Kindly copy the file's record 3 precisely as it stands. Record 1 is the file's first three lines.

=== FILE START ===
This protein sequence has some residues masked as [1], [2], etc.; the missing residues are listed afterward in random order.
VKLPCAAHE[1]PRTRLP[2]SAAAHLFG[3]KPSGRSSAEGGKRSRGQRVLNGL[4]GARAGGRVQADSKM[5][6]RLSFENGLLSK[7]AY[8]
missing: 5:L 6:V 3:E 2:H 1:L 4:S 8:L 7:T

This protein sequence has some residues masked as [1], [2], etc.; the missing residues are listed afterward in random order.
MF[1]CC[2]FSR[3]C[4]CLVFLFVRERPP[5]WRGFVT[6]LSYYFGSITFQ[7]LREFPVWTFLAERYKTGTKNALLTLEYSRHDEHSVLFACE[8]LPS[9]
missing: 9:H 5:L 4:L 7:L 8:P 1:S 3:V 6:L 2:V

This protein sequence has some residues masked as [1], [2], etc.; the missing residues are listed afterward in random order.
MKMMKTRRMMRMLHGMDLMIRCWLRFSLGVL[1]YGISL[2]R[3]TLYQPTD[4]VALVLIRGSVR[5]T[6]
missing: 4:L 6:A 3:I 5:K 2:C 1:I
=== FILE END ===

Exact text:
This protein sequence has some residues masked as [1], [2], etc.; the missing residues are listed afterward in random order.
MKMMKTRRMMRMLHGMDLMIRCWLRFSLGVL[1]YGISL[2]R[3]TLYQPTD[4]VALVLIRGSVR[5]T[6]
missing: 4:L 6:A 3:I 5:K 2:C 1:I